T-671/14: General Court dismisses BMW’s appeal against EC decision to limit German regional aid

In November 2010, Germany notified the Commission that it intended to provide up to regional aid to BMW (BMWG.DE) for the construction of a production site in Leipzig, eastern Germany for the BMW “i3” electric car and the “i8” hybrid rechargeable car.

The EU regional aid guidelines (see IP/05/1653) allow the granting of aid for investment projects if – on balance – their positive impact on regional development outweighs the distortion of competition brought about by the aid.  

In recent years, the Commission has assessed a series of projects in the automotive sector in order to verify that this balance test is met and that the aid is necessary and proportionate for implementing the investment (case numbers SA.34118 (Porsche), SA.36754 (Audi), and SA.34998 (Ford)).

In its July 2014 decision (2011/C) (ex 2010/N), the Commission authorised only €17 million out of the €45 million originally notified by Germany, representing the cost differential between the two locations of Munich and Leipzig under consideration by the BMW Board once, inter alia, structural investment, planning costs, fixed costs and cost of materials etc were taken into account.

€17M therefore represented the minimum amount necessary to change the location decision of the aid recipient [BMW] from Munich, which is situated in a more economically developed region, to Leipzig in eastern Germany.

The Commission’s decision was appealed by BMW, supported by the Land of Saxony, to the General Court of the European Union, who argued that the Commission had fallen into manifest error in calculating the incentive effect necessary.

In BMW and Saxony’s view, the aid amount necessary to provide a proportionate incentive effect should not only have only compensated for the disadvantages of the site location (€17M) but should also have included a further €29M for other “unquantifiable” costs associated with the risks of an investment in a completely new car at a new location some 500 km from its principal manufacturing base, to the maximum extent permitted under the Commission’s regional aid guidelines.

The Commission rejected these counter-arguments stating that internal BMW documents dating from 2009 supplied by the German Government in fulfillment of its notification obligation to the Commission showed that, without the regional aid in question, the investment costs for Munich would have been €17M lower than for Leipzig.

The Commission also noted the strategic advantages of Leipzig as compared to other locations.  In addition to the fact that BMW already had a manufacturing presence in the city meaning that it could easily increase production, it was not necessary for BMW to commence construction from zero,  that the Leipzig production location was not far from locations producing carbon fibre reinforced plastic materials, that there no communication difficulties, that protection of know-how was ensured and, lastly, the location was not particularly far from BMW’s existing research centre.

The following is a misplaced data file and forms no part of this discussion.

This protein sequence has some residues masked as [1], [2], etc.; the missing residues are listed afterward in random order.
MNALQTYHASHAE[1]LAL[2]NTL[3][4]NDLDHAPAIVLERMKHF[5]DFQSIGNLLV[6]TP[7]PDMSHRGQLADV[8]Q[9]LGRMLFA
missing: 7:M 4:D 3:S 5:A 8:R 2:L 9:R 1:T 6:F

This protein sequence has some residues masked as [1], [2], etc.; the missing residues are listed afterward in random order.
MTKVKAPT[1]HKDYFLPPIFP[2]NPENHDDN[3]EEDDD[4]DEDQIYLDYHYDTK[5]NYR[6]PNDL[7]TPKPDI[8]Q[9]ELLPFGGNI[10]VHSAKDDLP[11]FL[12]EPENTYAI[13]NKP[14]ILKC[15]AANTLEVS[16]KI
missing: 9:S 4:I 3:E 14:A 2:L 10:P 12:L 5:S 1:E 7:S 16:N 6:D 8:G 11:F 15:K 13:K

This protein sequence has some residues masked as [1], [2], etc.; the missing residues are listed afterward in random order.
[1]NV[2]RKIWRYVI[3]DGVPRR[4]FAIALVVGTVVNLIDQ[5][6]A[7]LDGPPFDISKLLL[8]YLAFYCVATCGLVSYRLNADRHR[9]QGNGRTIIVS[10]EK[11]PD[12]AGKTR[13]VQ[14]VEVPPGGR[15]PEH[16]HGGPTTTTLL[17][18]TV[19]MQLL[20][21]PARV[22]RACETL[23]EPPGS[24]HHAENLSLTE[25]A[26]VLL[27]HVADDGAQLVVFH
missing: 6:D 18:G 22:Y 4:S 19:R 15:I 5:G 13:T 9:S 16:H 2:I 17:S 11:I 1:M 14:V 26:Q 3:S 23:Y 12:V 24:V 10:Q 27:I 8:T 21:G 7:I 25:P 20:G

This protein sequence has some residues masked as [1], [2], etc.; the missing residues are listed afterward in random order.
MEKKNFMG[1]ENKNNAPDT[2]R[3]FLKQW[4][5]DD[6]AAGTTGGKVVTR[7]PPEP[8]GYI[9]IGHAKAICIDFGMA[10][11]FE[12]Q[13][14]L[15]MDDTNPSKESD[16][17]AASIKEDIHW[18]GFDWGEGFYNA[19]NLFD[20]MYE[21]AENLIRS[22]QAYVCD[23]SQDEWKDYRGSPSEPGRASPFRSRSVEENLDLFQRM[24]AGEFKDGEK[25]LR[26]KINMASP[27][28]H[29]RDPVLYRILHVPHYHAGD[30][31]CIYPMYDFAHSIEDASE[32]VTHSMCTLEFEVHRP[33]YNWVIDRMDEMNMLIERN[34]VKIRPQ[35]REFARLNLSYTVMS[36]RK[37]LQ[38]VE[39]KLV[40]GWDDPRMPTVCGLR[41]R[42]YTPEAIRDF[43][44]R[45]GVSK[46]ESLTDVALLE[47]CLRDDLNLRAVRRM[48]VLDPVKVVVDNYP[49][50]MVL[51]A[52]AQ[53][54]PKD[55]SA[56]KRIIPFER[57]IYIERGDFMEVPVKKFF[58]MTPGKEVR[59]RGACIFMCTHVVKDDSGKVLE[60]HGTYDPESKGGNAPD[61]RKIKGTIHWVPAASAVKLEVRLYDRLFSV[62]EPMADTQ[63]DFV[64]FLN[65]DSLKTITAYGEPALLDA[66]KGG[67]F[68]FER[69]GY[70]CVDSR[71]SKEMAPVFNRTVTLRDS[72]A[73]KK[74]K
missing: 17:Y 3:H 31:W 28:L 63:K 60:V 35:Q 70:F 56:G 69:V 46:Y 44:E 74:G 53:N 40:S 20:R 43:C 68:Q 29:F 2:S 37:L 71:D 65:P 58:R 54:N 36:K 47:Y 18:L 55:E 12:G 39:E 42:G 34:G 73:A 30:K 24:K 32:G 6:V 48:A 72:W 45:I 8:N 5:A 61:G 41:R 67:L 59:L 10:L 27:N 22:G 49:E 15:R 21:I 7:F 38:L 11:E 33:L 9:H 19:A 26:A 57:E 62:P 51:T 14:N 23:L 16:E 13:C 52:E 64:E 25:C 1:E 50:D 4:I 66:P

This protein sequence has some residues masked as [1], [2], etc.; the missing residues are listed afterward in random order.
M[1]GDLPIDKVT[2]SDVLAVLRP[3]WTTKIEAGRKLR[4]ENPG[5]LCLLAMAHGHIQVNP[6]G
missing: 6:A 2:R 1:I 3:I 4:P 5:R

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BMW i3 electric car (Image credit: Pixaby)

In its judgement of 12th September 2017 (T-671/14), the General Court dismissed BMW and Saxony’s appeals on all counts, and in doing so, re-confirmed a number of fundamental principles which underpin the application and assessment of regional aid:

  1. It is not an appropriate use of State Aid to eliminate all investment risk associated with a particular project.  On the contrary, such risks are the responsibility of the undertaking receiving aid, all the more so since the other disadvantages claimed by BMW were unquantified (and partly unquantifiable) but part and parcel of any normal commercial investment decision (recital 105);
  2. The fundamental logic of the Regional Investment Guidelines that the costs covered by State Aid are to be calculated before the commencement of works. Therefore aid may only be granted under aid schemes if the recipient has submitted an application for aid and the authority responsible for administering the scheme has subsequently confirmed in writing that all the conditions necessary for the approval of aid have been fulfilled.  In any case, the aid intensity must not go beyond the actual funding gap of the investment project (recital 125).
  3. The appellant’s assertions that it is possible to grant aid [up to] the authorised ceilings was also explicitly rejected as it implicitly (incorrectly) suggests that there is no requirement to conduct an assessment of the proportionality of the amount of aid or of whether the positive effects of the aid outweigh the negative effects on trade between Member States and distortion of competition (recital 107); lastly,
  4. That case law dictates that the Commission can only declare aid compatible with the Internal Market only if that aid contributes to the objectives specified in, this case, Article 107(3) TFEU.  In other words, Member States cannot be permitted to make payments (or “over compensate”) aid beneficiaries which would exceed the minimum necessary to achieve objectives which, under normal conditions, an aid recipient would not have undertaken.  To do otherwise would represent an unconditional financial subsidy to the aid recipient, and would serve no purpose that could be compatible with State Aid rules the Court ruled (recital 120).

[Transparency statement: A member of the author’s family owns a BMW i3!]